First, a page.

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Marion Calisch, 17, described by the New York Times as "an unusually attractive blonde," disappeared en route to her job as Hebrew teacher at Felix Adler's Kindergarten in Manhattan on this date in 1881. She would be found six days later by a traveling salesman whom she approached for assistance, and was "restored to her family" in Hoboken. "Miss Calisch at first seemed reluctant to talk" to the police, reported the Times, "but . . . said that on the 19th of January she was suffering from malarial fever, and her reason suddenly left her. She found herself in a room on the upper floor of a house, and was attended by a negress and a white woman." Calisch was dressed but denied access to her own clothing, and said she was "well cared for and was supplied with wine and many table luxuries. . . . She denied that any man ever visited her in her house," and said she had escaped from a carriage when the two women were escorting her from the house. "When closely questioned by the detective, her memory appeared to be treacherous. . . . Inspector Byrnes says he is fairly certain that Miss Calisch was not confined in a common disreputable house. When her disappearance was first reported, he summoned all the ward detectives, and every known house of that kind was well searched." —New York Times, February 25, 1881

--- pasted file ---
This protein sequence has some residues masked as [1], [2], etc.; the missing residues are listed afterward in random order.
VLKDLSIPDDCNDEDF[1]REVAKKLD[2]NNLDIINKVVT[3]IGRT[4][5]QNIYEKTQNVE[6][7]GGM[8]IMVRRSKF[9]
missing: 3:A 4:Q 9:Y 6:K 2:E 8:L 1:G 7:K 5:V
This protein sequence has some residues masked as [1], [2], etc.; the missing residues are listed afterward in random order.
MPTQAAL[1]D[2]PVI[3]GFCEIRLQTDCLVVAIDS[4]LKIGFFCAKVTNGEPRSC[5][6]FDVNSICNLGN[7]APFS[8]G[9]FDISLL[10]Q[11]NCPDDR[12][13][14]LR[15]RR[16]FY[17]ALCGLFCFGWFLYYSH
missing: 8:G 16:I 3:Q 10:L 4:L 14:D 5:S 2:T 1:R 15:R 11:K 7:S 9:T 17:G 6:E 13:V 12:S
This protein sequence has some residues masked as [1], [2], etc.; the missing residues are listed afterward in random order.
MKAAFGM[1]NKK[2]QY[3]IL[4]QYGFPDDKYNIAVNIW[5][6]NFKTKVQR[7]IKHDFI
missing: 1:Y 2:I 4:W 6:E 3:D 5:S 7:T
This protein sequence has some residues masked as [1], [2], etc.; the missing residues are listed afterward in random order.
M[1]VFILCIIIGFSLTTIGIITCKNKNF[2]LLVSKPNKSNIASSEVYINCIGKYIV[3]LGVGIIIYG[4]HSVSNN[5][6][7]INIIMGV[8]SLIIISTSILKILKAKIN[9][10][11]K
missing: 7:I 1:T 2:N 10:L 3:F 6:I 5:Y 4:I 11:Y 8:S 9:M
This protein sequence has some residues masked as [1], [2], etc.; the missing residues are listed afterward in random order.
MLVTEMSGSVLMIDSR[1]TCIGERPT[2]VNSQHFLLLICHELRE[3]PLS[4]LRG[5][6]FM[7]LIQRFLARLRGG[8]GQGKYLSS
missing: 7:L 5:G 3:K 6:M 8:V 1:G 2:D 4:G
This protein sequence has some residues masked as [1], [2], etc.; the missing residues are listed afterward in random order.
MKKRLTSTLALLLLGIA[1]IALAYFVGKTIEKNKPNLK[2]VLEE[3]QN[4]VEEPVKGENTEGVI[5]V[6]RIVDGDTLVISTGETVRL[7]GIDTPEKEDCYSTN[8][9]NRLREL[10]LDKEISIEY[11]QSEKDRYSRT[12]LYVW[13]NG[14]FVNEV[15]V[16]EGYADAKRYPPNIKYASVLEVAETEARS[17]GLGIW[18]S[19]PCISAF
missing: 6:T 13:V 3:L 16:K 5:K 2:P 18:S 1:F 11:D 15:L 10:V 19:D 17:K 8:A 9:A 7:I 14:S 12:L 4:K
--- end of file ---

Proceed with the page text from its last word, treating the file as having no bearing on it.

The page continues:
The Many Oblivions of Babi Yar
An ambitious creative team promised to make Kyiv home to the biggest and most impressive Holocaust museum in all of Europe. Before Russia attacked the city, scholars and artists had spent years in pitched disagreement over the vision of the memorial.